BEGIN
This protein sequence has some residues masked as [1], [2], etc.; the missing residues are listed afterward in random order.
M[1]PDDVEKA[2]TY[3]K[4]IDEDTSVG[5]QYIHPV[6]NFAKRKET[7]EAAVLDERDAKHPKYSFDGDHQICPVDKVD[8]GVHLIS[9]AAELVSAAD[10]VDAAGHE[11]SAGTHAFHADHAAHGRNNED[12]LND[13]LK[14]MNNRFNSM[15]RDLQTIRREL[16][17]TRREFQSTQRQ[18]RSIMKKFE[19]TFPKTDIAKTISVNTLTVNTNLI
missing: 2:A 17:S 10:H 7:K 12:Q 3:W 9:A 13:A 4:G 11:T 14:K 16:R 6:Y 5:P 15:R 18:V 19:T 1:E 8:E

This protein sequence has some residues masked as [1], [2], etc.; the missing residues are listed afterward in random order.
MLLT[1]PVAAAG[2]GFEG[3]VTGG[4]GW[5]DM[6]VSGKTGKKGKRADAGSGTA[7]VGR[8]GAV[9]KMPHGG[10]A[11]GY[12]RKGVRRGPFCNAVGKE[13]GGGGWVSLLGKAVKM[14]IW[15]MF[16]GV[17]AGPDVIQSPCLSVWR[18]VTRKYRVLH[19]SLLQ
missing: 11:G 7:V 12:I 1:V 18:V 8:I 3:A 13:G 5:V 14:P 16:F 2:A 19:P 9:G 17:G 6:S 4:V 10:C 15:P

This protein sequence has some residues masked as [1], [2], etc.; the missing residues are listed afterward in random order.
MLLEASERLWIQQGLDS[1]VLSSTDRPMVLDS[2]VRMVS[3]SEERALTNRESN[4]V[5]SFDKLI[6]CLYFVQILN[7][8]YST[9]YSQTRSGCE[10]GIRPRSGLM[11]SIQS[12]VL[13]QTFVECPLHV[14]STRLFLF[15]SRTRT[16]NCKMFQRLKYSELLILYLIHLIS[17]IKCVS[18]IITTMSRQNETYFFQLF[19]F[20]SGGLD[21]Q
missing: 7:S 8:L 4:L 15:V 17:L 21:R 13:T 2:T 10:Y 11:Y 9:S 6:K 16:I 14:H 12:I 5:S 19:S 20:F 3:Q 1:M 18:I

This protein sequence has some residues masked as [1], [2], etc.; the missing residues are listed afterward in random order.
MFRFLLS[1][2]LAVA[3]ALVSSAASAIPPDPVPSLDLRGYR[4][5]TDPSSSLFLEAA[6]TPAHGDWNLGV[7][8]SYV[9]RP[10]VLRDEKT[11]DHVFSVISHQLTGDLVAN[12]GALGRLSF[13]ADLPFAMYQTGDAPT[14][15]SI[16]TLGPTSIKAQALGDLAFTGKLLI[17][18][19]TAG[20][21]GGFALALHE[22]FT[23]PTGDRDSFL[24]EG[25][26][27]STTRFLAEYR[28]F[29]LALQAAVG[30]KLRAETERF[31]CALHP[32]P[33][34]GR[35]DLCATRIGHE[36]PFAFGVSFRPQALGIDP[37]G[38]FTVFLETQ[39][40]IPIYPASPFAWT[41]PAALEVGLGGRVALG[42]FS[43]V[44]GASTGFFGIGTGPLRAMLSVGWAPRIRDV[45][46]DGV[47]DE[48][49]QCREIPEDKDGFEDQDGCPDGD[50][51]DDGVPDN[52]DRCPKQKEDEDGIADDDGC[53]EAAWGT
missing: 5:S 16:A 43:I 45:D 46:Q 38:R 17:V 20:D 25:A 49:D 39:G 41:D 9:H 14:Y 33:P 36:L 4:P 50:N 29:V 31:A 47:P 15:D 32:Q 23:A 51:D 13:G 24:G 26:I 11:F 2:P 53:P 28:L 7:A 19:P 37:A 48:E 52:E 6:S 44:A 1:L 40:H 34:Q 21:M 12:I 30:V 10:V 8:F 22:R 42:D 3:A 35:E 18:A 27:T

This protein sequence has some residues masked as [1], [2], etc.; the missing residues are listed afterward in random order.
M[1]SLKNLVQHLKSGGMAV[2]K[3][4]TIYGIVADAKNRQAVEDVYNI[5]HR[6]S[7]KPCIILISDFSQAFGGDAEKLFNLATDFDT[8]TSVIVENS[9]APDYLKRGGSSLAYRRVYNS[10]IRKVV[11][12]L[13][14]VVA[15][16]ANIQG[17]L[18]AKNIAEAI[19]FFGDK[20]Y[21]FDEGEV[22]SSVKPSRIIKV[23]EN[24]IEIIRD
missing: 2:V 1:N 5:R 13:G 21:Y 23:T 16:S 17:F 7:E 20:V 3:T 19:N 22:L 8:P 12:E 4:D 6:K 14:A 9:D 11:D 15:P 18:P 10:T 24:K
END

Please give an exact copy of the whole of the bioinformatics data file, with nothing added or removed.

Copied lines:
This protein sequence has some residues masked as [1], [2], etc.; the missing residues are listed afterward in random order.
M[1]PDDVEKA[2]TY[3]K[4]IDEDTSVG[5]QYIHPV[6]NFAKRKET[7]EAAVLDERDAKHPKYSFDGDHQICPVDKVD[8]GVHLIS[9]AAELVSAAD[10]VDAAGHE[11]SAGTHAFHADHAAHGRNNED[12]LND[13]LK[14]MNNRFNSM[15]RDLQTIRREL[16][17]TRREFQSTQRQ[18]RSIMKKFE[19]TFPKTDIAKTISVNTLTVNTNLI
missing: 2:A 17:S 10:H 7:K 12:Q 3:W 9:A 13:A 4:G 11:T 14:K 16:R 6:Y 5:P 15:R 18:V 19:T 1:E 8:E

This protein sequence has some residues masked as [1], [2], etc.; the missing residues are listed afterward in random order.
MLLT[1]PVAAAG[2]GFEG[3]VTGG[4]GW[5]DM[6]VSGKTGKKGKRADAGSGTA[7]VGR[8]GAV[9]KMPHGG[10]A[11]GY[12]RKGVRRGPFCNAVGKE[13]GGGGWVSLLGKAVKM[14]IW[15]MF[16]GV[17]AGPDVIQSPCLSVWR[18]VTRKYRVLH[19]SLLQ
missing: 11:G 7:V 12:I 1:V 18:V 8:I 3:A 13:G 5:V 14:P 16:F 2:A 19:P 9:G 17:G 6:S 4:V 10:C 15:P

This protein sequence has some residues masked as [1], [2], etc.; the missing residues are listed afterward in random order.
MLLEASERLWIQQGLDS[1]VLSSTDRPMVLDS[2]VRMVS[3]SEERALTNRESN[4]V[5]SFDKLI[6]CLYFVQILN[7][8]YST[9]YSQTRSGCE[10]GIRPRSGLM[11]SIQS[12]VL[13]QTFVECPLHV[14]STRLFLF[15]SRTRT[16]NCKMFQRLKYSELLILYLIHLIS[17]IKCVS[18]IITTMSRQNETYFFQLF[19]F[20]SGGLD[21]Q
missing: 7:S 8:L 4:L 15:V 17:L 21:R 13:T 2:T 10:Y 11:Y 9:S 6:K 16:I 14:H 12:I 5:S 19:S 20:F 3:Q 1:M 18:I

This protein sequence has some residues masked as [1], [2], etc.; the missing residues are listed afterward in random order.
MFRFLLS[1][2]LAVA[3]ALVSSAASAIPPDPVPSLDLRGYR[4][5]TDPSSSLFLEAA[6]TPAHGDWNLGV[7][8]SYV[9]RP[10]VLRDEKT[11]DHVFSVISHQLTGDLVAN[12]GALGRLSF[13]ADLPFAMYQTGDAPT[14][15]SI[16]TLGPTSIKAQALGDLAFTGKLLI[17][18][19]TAG[20][21]GGFALALHE[22]FT[23]PTGDRDSFL[24]EG[25][26][27]STTRFLAEYR[28]F[29]LALQAAVG[30]KLRAETERF[31]CALHP[32]P[33][34]GR[35]DLCATRIGHE[36]PFAFGVSFRPQALGIDP[37]G[38]FTVFLETQ[39][40]IPIYPASPFAWT[41]PAALEVGLGGRVALG[42]FS[43]V[44]GASTGFFGIGTGPLRAMLSVGWAPRIRDV[45][46]DGV[47]DE[48][49]QCREIPEDKDGFEDQDGCPDGD[50][51]DDGVPDN[52]DRCPKQKEDEDGIADDDGC[53]EAAWGT
missing: 5:S 16:A 43:I 45:D 46:Q 38:R 17:V 20:D 25:A 49:D 39:G 41:D 9:H 14:Y 33:P 36:L 4:P 50:N 29:V 31:A 47:P 15:D 32:Q 23:A 51:D 13:G 24:G 26:I 11:F 2:P 53:P 28:L 7:A 19:P 37:A 48:E 52:E 6:S 44:A 1:L 40:H 34:Q 21:M 12:I 30:V 10:V 8:F 22:R 42:D 3:A 35:E 18:A 27:T

This protein sequence has some residues masked as [1], [2], etc.; the missing residues are listed afterward in random order.
M[1]SLKNLVQHLKSGGMAV[2]K[3][4]TIYGIVADAKNRQAVEDVYNI[5]HR[6]S[7]KPCIILISDFSQAFGGDAEKLFNLATDFDT[8]TSVIVENS[9]APDYLKRGGSSLAYRRVYNS[10]IRKVV[11][12]L[13][14]VVA[15][16]ANIQG[17]L[18]AKNIAEAI[19]FFGDK[20]Y[21]FDEGEV[22]SSVKPSRIIKV[23]EN[24]IEIIRD
missing: 2:V 1:N 5:R 13:G 21:Y 23:T 16:S 17:F 7:E 20:V 3:T 19:N 22:L 8:P 12:E 4:D 6:K 14:A 9:D 11:D 15:P 18:P 10:T 24:K